The Historical Debate Behind The Origins Of The Banana Split

The banana split might be the most famous ice cream sundae. It has earned countless mentions in the annals of pop culture, including the Hanna-Barbera television series "The Banana Splits," which features full-body puppet costumes that will fuel your nightmares for weeks. It's a decadent dessert, and the traditional presentation of three ice cream scoops nestled between banana halves evokes a sense of youthful innocence. Being an American icon, it's no surprise that the origin of the banana split is well-documented; the only problem is that these documents often contradict one another.

One certainty is that the banana split wouldn't exist if not for the earlier invention of the sundae, which seriously elevated ice cream. According to Thought Co., the sundae's invention also has various origins. It could come from Evanston, Illinois, where soda sales were prohibited on Sundays, so parlor owners sold ice cream sodas (without the soda). It may be from Wisconsin, where a soda fountain owner created the dish at a customer's request. A competitor saw this and began to make the same dish, only serving it on Sundays. Perhaps the most popular origin story, though, is that the sundae was invented in 1892 by Chester Platt of Ithaca, New York. A drug store owner in a time when such businesses overlapped with ice cream parlors, Platt spruced up an ice cream treat for a local reverend. He is credited with popularizing the cherry topping that makes the ice cream sundae iconic.

Wilmington, Ohio, claims to be the birthplace of banana splits

Wilmington, Ohio, is one of the towns laying claim to the banana split. According to Ohio Magazine, it was supposedly invented in 1907 by a restaurant owner named Ernest Hazard. He wanted to put something on the menu that would attract local college students to his establishment. Hazard commissioned his employees to come up with a fun treat, a contest that he ultimately won with his creation of three scoops of vanilla ice cream between two banana halves and topped with chocolate, strawberry, and pineapple.

This story has become ingrained in Wilmington culture, so much so that the town hosts an annual Banana Split Festival every June. According to Ohio History Central, the festival features crafts and a banana split-creation station, and Wilmington Parks & Rec also mentions a banana split-eating contest. Unfortunately, the Wilmington Rotary Club reports that the festival was put on hold in 2020 because of the COVID-19 pandemic. In 2022, it was placed on hiatus due to difficulties finding enough volunteers to pull off a successful event. In another cruel twist, compelling evidence seems to prove that the banana split didn't even originate in Wilmington.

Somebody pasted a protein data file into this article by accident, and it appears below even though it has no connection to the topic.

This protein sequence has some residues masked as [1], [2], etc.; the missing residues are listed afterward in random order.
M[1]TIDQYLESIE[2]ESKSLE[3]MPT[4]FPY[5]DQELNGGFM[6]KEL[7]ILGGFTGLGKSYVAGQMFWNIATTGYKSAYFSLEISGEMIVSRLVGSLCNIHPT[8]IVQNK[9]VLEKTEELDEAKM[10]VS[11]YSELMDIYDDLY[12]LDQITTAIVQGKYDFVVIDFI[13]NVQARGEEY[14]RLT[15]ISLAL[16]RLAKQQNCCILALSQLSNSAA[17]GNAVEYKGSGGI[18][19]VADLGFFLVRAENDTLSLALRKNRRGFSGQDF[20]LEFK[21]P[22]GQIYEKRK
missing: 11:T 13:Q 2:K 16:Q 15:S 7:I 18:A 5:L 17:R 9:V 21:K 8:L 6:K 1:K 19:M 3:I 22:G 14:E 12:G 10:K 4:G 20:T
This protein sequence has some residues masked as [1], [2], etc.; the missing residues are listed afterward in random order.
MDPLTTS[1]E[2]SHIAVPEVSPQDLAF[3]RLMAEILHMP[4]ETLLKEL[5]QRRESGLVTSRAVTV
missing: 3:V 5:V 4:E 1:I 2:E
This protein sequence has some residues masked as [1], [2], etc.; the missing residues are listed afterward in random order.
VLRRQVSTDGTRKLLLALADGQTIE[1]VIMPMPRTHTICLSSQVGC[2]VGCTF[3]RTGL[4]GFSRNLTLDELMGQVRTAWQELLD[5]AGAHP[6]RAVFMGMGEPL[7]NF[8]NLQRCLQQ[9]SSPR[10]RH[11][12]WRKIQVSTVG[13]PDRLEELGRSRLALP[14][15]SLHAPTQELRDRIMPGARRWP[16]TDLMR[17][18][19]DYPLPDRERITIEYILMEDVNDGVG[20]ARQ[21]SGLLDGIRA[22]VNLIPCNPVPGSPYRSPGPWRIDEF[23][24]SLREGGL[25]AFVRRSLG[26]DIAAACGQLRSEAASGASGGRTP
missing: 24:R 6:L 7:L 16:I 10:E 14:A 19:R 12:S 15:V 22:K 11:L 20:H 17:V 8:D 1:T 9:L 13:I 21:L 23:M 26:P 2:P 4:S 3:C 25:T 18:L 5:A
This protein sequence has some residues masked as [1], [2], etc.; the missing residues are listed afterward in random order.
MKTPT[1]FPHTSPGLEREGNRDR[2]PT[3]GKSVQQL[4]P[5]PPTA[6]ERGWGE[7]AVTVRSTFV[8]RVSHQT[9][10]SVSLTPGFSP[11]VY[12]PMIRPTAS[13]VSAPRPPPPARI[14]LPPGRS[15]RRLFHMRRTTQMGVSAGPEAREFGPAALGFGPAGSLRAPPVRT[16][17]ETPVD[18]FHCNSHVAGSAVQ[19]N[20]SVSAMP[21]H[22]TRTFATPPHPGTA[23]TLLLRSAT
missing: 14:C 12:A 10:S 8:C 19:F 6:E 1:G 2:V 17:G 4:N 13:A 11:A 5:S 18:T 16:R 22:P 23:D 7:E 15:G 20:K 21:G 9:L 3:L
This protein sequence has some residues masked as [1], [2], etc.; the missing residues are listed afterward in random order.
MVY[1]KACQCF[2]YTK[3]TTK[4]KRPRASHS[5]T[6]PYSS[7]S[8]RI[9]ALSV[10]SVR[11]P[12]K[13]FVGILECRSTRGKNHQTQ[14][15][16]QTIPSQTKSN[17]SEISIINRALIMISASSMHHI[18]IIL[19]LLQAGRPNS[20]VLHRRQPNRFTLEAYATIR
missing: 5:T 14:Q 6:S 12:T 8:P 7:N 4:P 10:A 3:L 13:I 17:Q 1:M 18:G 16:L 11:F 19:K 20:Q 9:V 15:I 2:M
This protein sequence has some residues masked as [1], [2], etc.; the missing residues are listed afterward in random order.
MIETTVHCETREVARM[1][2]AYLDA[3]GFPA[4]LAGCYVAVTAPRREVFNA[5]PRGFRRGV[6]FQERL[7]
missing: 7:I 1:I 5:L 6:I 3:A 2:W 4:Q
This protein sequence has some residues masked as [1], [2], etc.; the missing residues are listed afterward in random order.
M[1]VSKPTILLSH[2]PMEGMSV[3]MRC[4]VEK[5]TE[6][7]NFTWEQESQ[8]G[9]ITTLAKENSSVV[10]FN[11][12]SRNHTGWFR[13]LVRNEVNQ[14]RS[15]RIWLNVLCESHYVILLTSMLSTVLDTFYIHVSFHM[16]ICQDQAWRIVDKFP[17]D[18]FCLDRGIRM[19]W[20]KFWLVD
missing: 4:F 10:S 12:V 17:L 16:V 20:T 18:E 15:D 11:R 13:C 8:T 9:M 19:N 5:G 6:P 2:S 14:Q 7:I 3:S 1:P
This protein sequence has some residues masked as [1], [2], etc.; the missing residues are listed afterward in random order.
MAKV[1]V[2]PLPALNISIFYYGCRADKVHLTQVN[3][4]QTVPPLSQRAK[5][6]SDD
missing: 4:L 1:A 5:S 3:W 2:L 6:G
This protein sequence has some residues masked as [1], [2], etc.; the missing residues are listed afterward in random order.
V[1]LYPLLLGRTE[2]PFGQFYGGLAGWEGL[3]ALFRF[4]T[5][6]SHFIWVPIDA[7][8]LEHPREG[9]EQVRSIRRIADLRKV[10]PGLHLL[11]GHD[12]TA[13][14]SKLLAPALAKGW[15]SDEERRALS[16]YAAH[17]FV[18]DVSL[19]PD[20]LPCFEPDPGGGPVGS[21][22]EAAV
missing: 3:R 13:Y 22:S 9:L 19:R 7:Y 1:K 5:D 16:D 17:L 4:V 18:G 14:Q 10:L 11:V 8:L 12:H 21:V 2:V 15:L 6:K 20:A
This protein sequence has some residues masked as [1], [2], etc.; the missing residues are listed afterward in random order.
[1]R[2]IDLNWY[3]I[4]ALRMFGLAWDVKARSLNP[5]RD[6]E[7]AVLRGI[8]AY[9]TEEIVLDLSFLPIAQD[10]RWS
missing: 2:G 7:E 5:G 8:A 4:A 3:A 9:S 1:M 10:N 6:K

A town in Pennsylvania is the real birthplace

Though it may break hearts in Wilmington, the theory that Ernest Hazard invented the banana split is almost certainly false. Evidence suggests that it was actually created in Latrobe, Pennsylvania, in 1904. According to NPR, the gears were set in motion when David "Doc" Strickler took a job scooping ice cream at Tassell's Pharmacy. One day, a customer challenged Strickler to make something unique, so Strickland turned to a tropical fruit that had only recently been made available in the States: the banana (via Pennsylvania Center for the Book). Latrobe's claim to the banana split is backed by a letter written by Strickler himself.

Latrobe has its own festival every year in August, dubbed the Great American Banana Split Celebration. According to the event's website, it was started in 2013 when the Pennsylvania Historical Society marked the former site of Tassell's Pharmacy to commemorate Strickler's invention. Activities include a 5k banana run, a cornhole tournament, and a pie-eating contest. Each festival sees the crowning of a Banana Split Princess, who makes appearances at community events throughout the year of her reign. The Latrobe Art Center also hosts a Yellow Tie Gala as part of the celebration, with a yellow dress code and a lot of desserts.